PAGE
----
4. Provide patient care coordination. One of the reasons why DISC was able to contract with the U.S. Olympic Team and Red Bull athletes is their ability to provide quick coordinated care. The center has a VIP athlete coordinator to arrange each athlete's care before they arrive at the practice. Many times the athletes are flown in from locations around the country; once they arrive, the coordinator has their appointments with different specialists scheduled so the care is as seamless as possible.

"Our VIP athlete coordinator takes the call from Red Bull America or the Olympic athletes and coordinates their appointments," says Robert S. Bray, MD, a neurological spine surgeon based in Marina del Rey, Calif. "If a BMX Biker for Red Bull North America goes down, they want to call up and have the athlete imaged, diagnosed and treated the next day so they can return to practice as soon as possible. Many times, the treatments aren't surgical and we can provide them the same day. With that kind of concierge sports medicine, we were able to develop our relationships with elite athletes."

5. Explore initiatives to lower the cost of care. One of the biggest efforts of healthcare reform is lowering the cost of care. Stephen Hochschuler, MD, co-founder of Texas Back Institute, is working with his colleagues on several initiatives to lower the cost of care while remaining profitable as an independent spine practice. One of the potential opportunities will be investing in an ambulatory surgery center in the future, which will lower the cost of the minimally invasive procedures performed there and enhance the practice's ancillary revenue stream.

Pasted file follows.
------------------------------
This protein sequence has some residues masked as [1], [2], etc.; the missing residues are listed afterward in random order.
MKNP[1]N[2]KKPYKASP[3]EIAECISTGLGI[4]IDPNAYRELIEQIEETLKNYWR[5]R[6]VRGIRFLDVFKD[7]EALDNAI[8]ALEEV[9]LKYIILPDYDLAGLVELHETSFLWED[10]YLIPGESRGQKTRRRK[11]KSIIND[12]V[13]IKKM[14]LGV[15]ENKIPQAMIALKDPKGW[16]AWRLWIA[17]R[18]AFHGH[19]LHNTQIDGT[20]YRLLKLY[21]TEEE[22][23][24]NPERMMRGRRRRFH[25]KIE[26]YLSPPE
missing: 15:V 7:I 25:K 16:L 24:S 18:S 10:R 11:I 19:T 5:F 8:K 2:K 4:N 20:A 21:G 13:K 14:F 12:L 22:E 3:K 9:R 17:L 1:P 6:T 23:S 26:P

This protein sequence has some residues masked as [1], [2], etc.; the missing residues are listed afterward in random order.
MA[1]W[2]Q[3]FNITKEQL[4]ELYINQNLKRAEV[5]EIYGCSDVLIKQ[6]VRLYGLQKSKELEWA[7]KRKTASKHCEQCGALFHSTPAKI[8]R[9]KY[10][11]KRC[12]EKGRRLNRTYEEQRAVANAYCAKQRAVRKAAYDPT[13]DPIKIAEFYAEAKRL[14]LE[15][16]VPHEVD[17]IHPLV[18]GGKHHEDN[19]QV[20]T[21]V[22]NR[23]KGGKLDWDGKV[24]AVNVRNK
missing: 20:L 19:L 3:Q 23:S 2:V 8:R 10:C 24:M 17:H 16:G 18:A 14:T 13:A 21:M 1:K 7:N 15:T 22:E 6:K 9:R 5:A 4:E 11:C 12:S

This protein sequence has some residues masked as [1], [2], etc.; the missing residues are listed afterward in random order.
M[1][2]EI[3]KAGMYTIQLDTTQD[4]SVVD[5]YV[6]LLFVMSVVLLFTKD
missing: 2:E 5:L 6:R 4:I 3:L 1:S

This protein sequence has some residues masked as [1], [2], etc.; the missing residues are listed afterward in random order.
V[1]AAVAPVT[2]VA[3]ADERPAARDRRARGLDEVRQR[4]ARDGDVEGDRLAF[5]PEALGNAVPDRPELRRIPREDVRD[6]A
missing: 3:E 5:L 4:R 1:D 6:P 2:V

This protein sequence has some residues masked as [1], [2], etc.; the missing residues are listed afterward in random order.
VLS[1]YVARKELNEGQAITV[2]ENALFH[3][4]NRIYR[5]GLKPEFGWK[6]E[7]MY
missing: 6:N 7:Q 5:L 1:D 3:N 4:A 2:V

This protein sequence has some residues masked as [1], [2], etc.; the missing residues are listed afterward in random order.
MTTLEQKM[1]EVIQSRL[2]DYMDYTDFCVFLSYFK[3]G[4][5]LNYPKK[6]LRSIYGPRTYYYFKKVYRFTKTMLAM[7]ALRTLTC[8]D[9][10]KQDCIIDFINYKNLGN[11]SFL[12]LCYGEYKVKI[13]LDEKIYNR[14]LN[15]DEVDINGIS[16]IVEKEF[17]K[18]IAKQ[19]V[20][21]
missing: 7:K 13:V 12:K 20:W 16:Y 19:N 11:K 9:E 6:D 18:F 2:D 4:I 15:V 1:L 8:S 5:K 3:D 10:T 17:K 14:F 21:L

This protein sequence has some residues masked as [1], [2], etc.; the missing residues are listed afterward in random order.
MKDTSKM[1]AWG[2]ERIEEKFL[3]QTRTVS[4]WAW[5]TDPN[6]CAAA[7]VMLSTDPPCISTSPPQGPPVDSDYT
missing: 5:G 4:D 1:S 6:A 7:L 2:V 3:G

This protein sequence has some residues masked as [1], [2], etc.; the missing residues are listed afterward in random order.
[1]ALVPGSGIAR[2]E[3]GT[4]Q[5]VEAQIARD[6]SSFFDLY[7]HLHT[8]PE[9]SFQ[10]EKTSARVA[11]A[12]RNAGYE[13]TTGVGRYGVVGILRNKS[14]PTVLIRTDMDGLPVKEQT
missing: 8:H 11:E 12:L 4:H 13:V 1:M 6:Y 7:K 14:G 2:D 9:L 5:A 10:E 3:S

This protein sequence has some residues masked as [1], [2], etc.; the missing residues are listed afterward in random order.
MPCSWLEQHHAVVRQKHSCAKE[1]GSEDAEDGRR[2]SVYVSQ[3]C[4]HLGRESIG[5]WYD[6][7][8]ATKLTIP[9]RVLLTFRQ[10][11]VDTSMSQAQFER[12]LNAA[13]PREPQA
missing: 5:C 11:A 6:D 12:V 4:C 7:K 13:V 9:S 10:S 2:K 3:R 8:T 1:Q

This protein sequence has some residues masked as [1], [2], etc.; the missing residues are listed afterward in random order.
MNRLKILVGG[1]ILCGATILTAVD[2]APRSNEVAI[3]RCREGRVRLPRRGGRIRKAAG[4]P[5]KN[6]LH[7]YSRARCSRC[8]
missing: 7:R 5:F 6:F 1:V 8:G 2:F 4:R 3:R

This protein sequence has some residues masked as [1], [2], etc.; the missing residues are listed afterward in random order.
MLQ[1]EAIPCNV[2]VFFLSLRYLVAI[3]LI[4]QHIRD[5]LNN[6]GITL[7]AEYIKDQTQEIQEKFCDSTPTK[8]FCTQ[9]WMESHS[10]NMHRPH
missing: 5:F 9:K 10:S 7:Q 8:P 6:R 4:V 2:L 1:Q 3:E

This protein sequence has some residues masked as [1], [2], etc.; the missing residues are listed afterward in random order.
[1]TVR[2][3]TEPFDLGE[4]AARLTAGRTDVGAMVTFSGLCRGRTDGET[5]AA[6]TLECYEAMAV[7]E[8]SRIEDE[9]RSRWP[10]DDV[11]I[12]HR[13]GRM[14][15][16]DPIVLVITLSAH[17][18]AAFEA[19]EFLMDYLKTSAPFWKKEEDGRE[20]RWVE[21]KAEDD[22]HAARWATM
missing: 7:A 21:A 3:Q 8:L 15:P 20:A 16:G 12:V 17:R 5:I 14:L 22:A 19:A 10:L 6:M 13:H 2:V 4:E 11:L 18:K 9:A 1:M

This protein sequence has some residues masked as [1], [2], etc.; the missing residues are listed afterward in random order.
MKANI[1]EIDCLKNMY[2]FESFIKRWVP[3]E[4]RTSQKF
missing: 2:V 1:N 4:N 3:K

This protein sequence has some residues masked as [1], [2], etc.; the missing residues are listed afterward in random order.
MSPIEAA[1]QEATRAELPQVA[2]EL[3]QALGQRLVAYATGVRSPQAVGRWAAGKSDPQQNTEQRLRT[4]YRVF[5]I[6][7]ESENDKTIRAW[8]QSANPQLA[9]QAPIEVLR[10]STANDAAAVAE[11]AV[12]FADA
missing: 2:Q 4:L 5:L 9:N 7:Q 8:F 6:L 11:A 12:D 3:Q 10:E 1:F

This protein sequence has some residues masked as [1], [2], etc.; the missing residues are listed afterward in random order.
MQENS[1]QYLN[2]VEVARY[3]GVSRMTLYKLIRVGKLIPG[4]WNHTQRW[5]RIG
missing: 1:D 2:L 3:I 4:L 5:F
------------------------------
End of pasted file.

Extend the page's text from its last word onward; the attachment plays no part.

"Our hospital chain agreed to build 30 surgery centers over the next three years with a corporate partner," says Dr. Hochschuler. "For the average spine or orthopedic surgeon, this is a great opportunity to be part of the operation structure and make ancillary income where their own healthcare dollar is being tremendously compromised. That's a huge potential lucrative area for Texas Back, and we are looking at that very seriously."

Texas Back Institute is also invested in two physician-owned hospitals, although the Patient Protection and Affordable Care Act of 2010 has restricted their growth. ASCs may be the most viable way for surgeons to own and control their surgical environment in the future.

Another initiative Dr. Hochschuler has become involved in is cost control of implants. He works with PDP, which could be the disruptive business model of the future. PDP allows providers to purchase implants from manufacturers at the wholesale price, cutting out the distributor.

"The middle man is the distribution network, which gets 12 to 38 percent of the sale," says Dr. Hochschuler. "If you can get rid of the middle man, you can lower the cost of implants. PDP has a great model."

In the future, Texas Back Institute will be looking at bundled payments and other ways to assume risk in accordance with national healthcare provider trends. Providers are also marketing their services to patients more now than in the past, and patients are taking control of their healthcare experience.

"We've got to make the patient in charge of their healthcare dollar," says Dr. Hochschuler. "We need to get health savings accounts on a bigger level so patients can shop for a surgeon or program based on quality, cost and outcomes."

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Last modified on Friday, 22 February 2013 21:38